A vocation. Maybe an obsession. But not a hobby.

      Reply
  11. Kevin Hanrahan Post author

    Hi Michael. By your standards I think I am a tweener…straddling between being a hobbyist and a professional. I’ll take it!
    I think once I receive my first publishing contract (not if …when) I will consider myself a professional writer. Right now I consider myself to be aspiring but on my way….. I hope!
    There is some really great info out there on tax related expenses for writers. It is very easy to find. I actually hired an accountant last year for the first time. If there are mistakes then it is on him and not me! He is just another write off!

    Best of luck with your fantasy novel!

    Reply
  12. Virginia

    Thank you for sharing your passion. I am on my second go-round. In the 80′s I was able to take a hiatus from the work world thanks to my ex-husband’s belief in my writing. But things were a lot different for us “hobbyists” – a lot more isolated since there was not yet an internet. I became discouraged.
    Like you I received the call to live life fully when my brother was diagnosed with lymphoma that spread to his brain. I’ve been writing for five years now. I’m not sure where it’s going but it gives me a sense of purpose.
    In January I started a blog and although I only a few followers, they love my posts and I’m happy to be a writer in the eyes of those 33.

    Reply
  13. Kevin Hanrahan Post author

    WOW Virginia! That is amazing that would have such a connection based on tragedy. I launched by site last February. It takes time to build a subscriber list. Rome wasn’t built in a day!
    Congrats of moving forward with your dreams. I wish you the very best. Here is a little shout out for you blog!

    Go check out Virginia’s blog if you have a spare minute! 
    http://thehouseofmars.wordpress.com/

    Reply
  14. Kate Hill

    Hi, Kevin. To me writing is more than a hobby or a profession. It’s a way of life. If being a professional writer is your goal in life and you’re working toward that goal, it’s not a hobby. It’s training. It took years for me to earn enough from my writing to depend on it as part of my income. During those years the time and effort I put into it wasn’t hobby time. Also not everyone has the same goals for their writing. Money isn’t the only reason people write and it’s not the most important reason. Your blog is educational and inspirational. Thanks!

    Reply
    1. Kevin Hanrahan Post author

      Hi Kate. Thanks for leaving your thoughts! I keep telling my wife that this whole “writing thing” takes time to develop. You can’t walk right into it and be an instant success. Someday though……I will pay the bills with this passion of mine!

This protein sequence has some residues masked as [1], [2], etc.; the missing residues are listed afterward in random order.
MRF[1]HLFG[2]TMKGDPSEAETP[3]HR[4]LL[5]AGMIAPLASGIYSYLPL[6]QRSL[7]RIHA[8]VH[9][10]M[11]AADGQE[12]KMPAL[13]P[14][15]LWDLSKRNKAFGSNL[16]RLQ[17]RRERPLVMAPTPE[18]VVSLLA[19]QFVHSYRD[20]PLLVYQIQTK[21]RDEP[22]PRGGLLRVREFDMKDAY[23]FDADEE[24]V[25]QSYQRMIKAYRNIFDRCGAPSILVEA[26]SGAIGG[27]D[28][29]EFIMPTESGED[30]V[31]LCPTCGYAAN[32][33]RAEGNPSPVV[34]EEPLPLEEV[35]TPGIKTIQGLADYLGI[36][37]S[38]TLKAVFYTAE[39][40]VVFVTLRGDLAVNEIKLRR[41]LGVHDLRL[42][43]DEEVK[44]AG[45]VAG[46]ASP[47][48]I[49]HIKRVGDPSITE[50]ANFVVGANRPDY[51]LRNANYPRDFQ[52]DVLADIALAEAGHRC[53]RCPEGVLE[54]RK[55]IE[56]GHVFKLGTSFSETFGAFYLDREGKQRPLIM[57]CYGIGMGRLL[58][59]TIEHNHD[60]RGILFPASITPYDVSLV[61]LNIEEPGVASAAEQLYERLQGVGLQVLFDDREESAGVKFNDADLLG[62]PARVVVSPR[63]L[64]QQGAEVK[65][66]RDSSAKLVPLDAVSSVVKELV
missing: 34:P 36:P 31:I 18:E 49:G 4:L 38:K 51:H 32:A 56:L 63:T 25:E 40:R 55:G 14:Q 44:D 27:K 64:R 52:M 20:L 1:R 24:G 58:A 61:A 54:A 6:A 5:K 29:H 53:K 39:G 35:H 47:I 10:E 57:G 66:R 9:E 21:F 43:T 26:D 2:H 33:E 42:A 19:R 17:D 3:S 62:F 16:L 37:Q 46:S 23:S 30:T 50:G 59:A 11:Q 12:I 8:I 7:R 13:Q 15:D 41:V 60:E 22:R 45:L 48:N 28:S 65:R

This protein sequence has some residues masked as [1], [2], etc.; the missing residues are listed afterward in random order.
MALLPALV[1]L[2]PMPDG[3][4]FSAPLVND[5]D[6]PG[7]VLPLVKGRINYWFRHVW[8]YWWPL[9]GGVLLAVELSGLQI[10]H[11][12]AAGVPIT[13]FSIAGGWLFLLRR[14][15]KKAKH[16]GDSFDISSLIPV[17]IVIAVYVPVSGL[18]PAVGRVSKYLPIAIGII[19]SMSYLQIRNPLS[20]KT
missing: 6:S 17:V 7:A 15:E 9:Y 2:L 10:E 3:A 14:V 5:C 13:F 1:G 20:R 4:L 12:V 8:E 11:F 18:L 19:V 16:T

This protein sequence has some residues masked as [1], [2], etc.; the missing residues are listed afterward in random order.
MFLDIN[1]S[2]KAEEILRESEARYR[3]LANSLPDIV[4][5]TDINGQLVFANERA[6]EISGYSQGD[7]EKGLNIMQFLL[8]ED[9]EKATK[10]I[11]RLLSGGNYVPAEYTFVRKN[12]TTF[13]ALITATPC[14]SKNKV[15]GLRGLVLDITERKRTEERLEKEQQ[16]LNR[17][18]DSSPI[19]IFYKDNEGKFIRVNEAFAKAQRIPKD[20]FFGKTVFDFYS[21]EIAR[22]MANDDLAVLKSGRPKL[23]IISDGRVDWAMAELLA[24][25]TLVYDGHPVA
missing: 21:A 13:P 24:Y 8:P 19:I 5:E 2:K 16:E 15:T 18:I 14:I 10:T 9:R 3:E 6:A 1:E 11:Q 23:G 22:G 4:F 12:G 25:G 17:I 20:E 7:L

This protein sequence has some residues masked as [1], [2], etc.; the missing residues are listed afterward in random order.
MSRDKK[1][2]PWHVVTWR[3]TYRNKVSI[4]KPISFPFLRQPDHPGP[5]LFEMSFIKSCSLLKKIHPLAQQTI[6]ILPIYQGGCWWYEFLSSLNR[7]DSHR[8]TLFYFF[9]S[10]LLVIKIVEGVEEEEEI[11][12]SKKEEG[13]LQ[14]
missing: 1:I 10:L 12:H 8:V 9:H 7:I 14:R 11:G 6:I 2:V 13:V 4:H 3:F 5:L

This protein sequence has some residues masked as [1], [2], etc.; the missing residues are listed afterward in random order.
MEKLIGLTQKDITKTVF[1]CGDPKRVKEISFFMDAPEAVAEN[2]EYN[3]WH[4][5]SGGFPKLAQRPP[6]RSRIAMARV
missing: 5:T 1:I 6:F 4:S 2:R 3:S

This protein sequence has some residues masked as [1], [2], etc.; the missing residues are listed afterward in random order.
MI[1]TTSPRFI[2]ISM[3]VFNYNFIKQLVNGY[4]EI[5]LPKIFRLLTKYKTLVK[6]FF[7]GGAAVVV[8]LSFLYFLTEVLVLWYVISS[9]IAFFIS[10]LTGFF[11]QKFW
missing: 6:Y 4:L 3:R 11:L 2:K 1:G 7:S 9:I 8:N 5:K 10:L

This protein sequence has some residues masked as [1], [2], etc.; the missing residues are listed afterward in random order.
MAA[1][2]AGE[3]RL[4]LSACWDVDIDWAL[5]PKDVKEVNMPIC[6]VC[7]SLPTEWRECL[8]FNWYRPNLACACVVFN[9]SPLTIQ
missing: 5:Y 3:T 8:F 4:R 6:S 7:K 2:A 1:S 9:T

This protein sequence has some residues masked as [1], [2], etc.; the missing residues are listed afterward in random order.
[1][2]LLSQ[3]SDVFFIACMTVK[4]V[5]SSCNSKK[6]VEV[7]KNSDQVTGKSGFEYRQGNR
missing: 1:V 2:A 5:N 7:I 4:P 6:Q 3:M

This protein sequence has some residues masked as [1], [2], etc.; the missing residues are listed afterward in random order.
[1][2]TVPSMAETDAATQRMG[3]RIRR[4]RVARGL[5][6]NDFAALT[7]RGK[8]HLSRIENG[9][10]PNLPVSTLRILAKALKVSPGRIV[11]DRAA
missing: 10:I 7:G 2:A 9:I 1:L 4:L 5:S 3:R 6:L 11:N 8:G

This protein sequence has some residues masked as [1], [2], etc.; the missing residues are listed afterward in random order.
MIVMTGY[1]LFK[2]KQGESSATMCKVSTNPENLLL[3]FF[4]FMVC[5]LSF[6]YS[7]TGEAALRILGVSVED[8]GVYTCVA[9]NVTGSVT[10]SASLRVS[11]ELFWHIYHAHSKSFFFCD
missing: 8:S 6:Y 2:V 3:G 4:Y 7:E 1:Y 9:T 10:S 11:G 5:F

Reply
  15. Nadezhda (aka Nadya) Seiler

    Hello, Kevin,
    As a fledgling writer and dog lover, I enjoy reading your blog. I find your entry about being a professional writer vs a hobbyist fascinating (thank you!) because I don’t know how to “label” myself. I just self-published three novels, one after another, and am busy writing a sequel to my third one, spending at the computer for 6-8 hours daily, plus thinking about my characters and plot the rest of the day, and still, I call it a hobby. Partly, because I’m too shy (for lack of a better word) to call myself a writer. And frankly, I’m not sure if I ever will be able to proudly say, “I’m a writer,” even after I have, say, ten novels to my name. Maybe I lack confidence because I SELF-published my work, instead of traditionally through an agent.

    Reply
  16. Kevin Hanrahan Post author

    Hi Nadya. Thanks so much! I would definitely classify you as a writer! It sounds like this is your full time job….congrats by the way about publishing your books.

    You bring up a great point….. do you have to attain the level on Nelson DeMille before you can consider yourself a writer? How many books do you have to publish/ sell? Do you need commercial success or is it all about a state of mind?

    What defines success in the writing world? I guess that is for each of us to decide. But it certainly sounds like you are on your way!

    Reply
  17. Lucia Migrditchian

    It’s definitely not a hobby. You are a writer. You know that. My dad once told me a similar thing about the issue of money. Theres always going to be someone with more,and someone with less. Just keep doing what you’re doing. It comes from the right place and that’s what is important in the end!

    Reply
    1. Kevin Hanrahan Post author

      Hi Eileen, great to meet you! The IRS allows me to write my expenses off so does that count? :-) This year I am also earning a little money so I can keep this site running.

      Reply
  18. Rhapsodie for Ava D Dohn

    You’ve explained how the heart of the author gets tied into the words in the writing. The words are part of the heart and soul of all authors. But the marketing is the hard part when the words should be shared with the world.

    Your information has inspired me to add a link to my blog, if you don’t want it on there please email me to remove it.

    Sincerely,
    RM4avaddohn

    Reply
    1. Kevin Hanrahan Post author

      Hi thank you very much. I think you should be able to feel the heart and soul of an author when you read their novel because a little piece of you needs to be left in that book. :-)

      Reply
  19. Connie

    When are you a professional writer and not a hobbyist? It’s simple, when your words touch the ears of someone else and you both grow.

    Reply